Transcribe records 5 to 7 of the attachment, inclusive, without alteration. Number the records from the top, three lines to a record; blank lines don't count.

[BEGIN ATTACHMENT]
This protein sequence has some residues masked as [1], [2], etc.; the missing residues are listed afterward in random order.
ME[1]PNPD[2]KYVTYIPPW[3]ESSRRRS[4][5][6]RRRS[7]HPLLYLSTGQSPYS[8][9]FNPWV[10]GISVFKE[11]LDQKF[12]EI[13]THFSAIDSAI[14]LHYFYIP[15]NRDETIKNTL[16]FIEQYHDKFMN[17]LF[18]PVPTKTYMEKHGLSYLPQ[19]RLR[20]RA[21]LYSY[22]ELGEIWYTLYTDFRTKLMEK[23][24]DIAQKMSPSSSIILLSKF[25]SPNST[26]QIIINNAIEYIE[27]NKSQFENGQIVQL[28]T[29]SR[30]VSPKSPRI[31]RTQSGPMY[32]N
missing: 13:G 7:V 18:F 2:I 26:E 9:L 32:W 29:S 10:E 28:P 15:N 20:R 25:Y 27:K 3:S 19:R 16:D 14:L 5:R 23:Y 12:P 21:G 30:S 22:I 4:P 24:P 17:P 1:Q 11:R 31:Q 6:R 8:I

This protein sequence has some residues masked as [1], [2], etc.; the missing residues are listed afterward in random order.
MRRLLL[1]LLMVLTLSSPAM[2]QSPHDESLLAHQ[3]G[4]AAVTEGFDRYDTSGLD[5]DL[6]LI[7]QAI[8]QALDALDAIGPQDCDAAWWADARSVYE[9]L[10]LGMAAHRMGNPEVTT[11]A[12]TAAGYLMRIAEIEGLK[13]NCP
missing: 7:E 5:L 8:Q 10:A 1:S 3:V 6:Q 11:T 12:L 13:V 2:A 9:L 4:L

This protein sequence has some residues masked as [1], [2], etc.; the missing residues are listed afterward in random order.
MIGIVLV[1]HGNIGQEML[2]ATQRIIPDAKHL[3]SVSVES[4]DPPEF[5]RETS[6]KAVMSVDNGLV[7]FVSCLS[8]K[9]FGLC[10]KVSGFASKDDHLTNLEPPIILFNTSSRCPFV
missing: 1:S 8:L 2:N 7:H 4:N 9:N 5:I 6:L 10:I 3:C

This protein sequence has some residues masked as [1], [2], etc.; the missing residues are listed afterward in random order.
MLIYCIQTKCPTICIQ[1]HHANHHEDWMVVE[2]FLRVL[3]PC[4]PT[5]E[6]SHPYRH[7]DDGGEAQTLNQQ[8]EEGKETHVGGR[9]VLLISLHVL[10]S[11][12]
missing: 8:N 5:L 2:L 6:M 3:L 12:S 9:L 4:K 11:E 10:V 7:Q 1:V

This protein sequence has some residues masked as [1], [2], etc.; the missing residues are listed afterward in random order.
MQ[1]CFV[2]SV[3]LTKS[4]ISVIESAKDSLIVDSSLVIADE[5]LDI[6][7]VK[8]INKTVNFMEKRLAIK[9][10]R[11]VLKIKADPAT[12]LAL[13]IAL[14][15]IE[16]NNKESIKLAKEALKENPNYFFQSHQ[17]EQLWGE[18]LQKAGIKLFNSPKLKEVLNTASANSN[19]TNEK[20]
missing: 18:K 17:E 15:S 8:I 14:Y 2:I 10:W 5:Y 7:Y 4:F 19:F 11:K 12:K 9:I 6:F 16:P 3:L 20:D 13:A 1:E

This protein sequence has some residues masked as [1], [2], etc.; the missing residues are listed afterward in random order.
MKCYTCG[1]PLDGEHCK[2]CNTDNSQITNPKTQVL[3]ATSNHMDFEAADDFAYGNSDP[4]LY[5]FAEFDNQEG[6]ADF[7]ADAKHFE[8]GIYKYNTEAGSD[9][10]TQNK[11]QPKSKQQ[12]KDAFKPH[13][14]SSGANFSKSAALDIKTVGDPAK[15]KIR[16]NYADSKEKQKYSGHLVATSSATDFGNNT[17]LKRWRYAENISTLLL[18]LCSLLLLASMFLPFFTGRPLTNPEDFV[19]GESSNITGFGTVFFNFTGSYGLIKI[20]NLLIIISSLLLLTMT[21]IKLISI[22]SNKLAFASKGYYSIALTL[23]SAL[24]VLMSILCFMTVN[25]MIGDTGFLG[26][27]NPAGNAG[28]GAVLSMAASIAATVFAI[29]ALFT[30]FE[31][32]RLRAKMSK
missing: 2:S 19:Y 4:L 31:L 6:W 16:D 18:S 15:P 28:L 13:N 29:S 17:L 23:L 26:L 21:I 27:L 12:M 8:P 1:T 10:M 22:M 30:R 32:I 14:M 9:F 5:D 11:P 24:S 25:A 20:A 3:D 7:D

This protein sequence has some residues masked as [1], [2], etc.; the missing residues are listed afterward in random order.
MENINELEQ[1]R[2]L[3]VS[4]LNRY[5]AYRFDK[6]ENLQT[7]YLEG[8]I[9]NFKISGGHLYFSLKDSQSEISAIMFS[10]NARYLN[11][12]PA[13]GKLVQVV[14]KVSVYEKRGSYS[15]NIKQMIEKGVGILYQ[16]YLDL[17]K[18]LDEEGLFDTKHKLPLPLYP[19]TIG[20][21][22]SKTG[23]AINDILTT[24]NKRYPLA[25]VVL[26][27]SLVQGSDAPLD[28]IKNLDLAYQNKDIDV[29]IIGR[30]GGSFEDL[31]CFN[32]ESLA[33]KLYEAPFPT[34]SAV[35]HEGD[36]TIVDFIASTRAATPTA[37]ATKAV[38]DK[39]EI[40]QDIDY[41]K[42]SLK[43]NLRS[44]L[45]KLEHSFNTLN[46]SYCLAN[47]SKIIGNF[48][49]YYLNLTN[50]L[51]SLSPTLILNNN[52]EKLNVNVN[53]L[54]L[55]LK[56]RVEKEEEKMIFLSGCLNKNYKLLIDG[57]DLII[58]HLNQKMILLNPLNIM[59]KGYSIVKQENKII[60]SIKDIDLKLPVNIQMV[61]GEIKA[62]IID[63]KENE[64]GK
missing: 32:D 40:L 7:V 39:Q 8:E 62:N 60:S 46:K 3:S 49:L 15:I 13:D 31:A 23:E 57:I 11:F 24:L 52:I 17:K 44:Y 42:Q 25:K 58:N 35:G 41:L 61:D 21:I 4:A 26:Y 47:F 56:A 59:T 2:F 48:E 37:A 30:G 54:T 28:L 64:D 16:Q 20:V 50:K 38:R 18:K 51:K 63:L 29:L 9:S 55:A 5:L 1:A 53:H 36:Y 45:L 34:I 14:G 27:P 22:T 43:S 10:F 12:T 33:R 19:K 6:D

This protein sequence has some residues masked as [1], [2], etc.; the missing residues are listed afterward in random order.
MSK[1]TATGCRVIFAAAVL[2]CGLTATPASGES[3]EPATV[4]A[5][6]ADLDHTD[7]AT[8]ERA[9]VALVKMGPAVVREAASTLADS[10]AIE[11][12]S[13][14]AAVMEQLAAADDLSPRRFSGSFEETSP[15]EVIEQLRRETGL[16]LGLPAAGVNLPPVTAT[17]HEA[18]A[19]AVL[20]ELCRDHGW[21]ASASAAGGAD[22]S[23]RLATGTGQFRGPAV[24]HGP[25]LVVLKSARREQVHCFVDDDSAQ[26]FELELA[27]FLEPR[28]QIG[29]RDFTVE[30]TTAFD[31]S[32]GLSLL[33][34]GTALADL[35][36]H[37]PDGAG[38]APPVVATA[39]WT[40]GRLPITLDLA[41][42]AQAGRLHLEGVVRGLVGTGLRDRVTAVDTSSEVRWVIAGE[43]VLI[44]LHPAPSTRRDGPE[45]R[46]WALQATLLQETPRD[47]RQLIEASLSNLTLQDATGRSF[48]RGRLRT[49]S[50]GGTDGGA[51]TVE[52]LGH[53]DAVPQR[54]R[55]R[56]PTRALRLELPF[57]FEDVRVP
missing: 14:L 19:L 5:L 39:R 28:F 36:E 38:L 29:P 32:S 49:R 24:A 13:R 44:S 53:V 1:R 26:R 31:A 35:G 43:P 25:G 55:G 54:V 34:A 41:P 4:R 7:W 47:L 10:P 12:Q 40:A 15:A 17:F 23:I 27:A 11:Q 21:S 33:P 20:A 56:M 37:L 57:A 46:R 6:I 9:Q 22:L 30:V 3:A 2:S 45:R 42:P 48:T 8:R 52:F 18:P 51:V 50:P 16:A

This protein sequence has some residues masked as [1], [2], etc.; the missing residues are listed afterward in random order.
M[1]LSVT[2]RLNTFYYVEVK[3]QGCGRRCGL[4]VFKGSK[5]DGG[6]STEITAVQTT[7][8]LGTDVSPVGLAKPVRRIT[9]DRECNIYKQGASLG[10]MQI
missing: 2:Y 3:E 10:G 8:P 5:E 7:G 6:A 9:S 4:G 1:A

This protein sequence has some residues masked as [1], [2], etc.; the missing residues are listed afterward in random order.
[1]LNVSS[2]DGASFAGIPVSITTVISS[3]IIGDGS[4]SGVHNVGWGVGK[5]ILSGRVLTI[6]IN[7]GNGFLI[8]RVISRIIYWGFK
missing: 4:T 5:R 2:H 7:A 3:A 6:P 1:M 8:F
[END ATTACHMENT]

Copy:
This protein sequence has some residues masked as [1], [2], etc.; the missing residues are listed afterward in random order.
MQ[1]CFV[2]SV[3]LTKS[4]ISVIESAKDSLIVDSSLVIADE[5]LDI[6][7]VK[8]INKTVNFMEKRLAIK[9][10]R[11]VLKIKADPAT[12]LAL[13]IAL[14][15]IE[16]NNKESIKLAKEALKENPNYFFQSHQ[17]EQLWGE[18]LQKAGIKLFNSPKLKEVLNTASANSN[19]TNEK[20]
missing: 18:K 17:E 15:S 8:I 14:Y 2:I 10:W 5:Y 7:Y 4:F 19:F 11:K 12:K 9:I 6:F 16:P 3:L 20:D 13:A 1:E

This protein sequence has some residues masked as [1], [2], etc.; the missing residues are listed afterward in random order.
MKCYTCG[1]PLDGEHCK[2]CNTDNSQITNPKTQVL[3]ATSNHMDFEAADDFAYGNSDP[4]LY[5]FAEFDNQEG[6]ADF[7]ADAKHFE[8]GIYKYNTEAGSD[9][10]TQNK[11]QPKSKQQ[12]KDAFKPH[13][14]SSGANFSKSAALDIKTVGDPAK[15]KIR[16]NYADSKEKQKYSGHLVATSSATDFGNNT[17]LKRWRYAENISTLLL[18]LCSLLLLASMFLPFFTGRPLTNPEDFV[19]GESSNITGFGTVFFNFTGSYGLIKI[20]NLLIIISSLLLLTMT[21]IKLISI[22]SNKLAFASKGYYSIALTL[23]SAL[24]VLMSILCFMTVN[25]MIGDTGFLG[26][27]NPAGNAG[28]GAVLSMAASIAATVFAI[29]ALFT[30]FE[31][32]RLRAKMSK
missing: 2:S 19:Y 4:L 31:L 6:W 16:D 18:S 15:P 28:L 13:N 29:S 17:L 23:L 26:L 21:I 27:L 12:M 8:P 1:T 10:M 22:M 30:R 32:I 14:M 9:F 5:D 11:P 24:S 25:A 20:A 3:D 7:D

This protein sequence has some residues masked as [1], [2], etc.; the missing residues are listed afterward in random order.
MENINELEQ[1]R[2]L[3]VS[4]LNRY[5]AYRFDK[6]ENLQT[7]YLEG[8]I[9]NFKISGGHLYFSLKDSQSEISAIMFS[10]NARYLN[11][12]PA[13]GKLVQVV[14]KVSVYEKRGSYS[15]NIKQMIEKGVGILYQ[16]YLDL[17]K[18]LDEEGLFDTKHKLPLPLYP[19]TIG[20][21][22]SKTG[23]AINDILTT[24]NKRYPLA[25]VVL[26][27]SLVQGSDAPLD[28]IKNLDLAYQNKDIDV[29]IIGR[30]GGSFEDL[31]CFN[32]ESLA[33]KLYEAPFPT[34]SAV[35]HEGD[36]TIVDFIASTRAATPTA[37]ATKAV[38]DK[39]EI[40]QDIDY[41]K[42]SLK[43]NLRS[44]L[45]KLEHSFNTLN[46]SYCLAN[47]SKIIGNF[48][49]YYLNLTN[50]L[51]SLSPTLILNNN[52]EKLNVNVN[53]L[54]L[55]LK[56]RVEKEEEKMIFLSGCLNKNYKLLIDG[57]DLII[58]HLNQKMILLNPLNIM[59]KGYSIVKQENKII[60]SIKDIDLKLPVNIQMV[61]GEIKA[62]IID[63]KENE[64]GK
missing: 32:D 40:L 7:V 39:Q 8:E 62:N 60:S 46:K 3:S 49:L 15:I 13:D 31:A 23:E 57:I 11:F 24:L 52:I 17:K 44:Y 42:Q 25:K 58:N 35:G 41:L 61:D 21:I 4:A 26:Y 47:F 56:A 59:T 2:F 48:E 37:A 30:G 54:T 28:L 64:D 16:Q 20:V 50:K 38:R 18:K 51:K 63:L 29:L 9:S 55:A 5:L 1:A 53:H 36:Y 45:L 34:I 14:G 27:P 22:T 43:S 10:F 12:T 33:R 19:K 6:D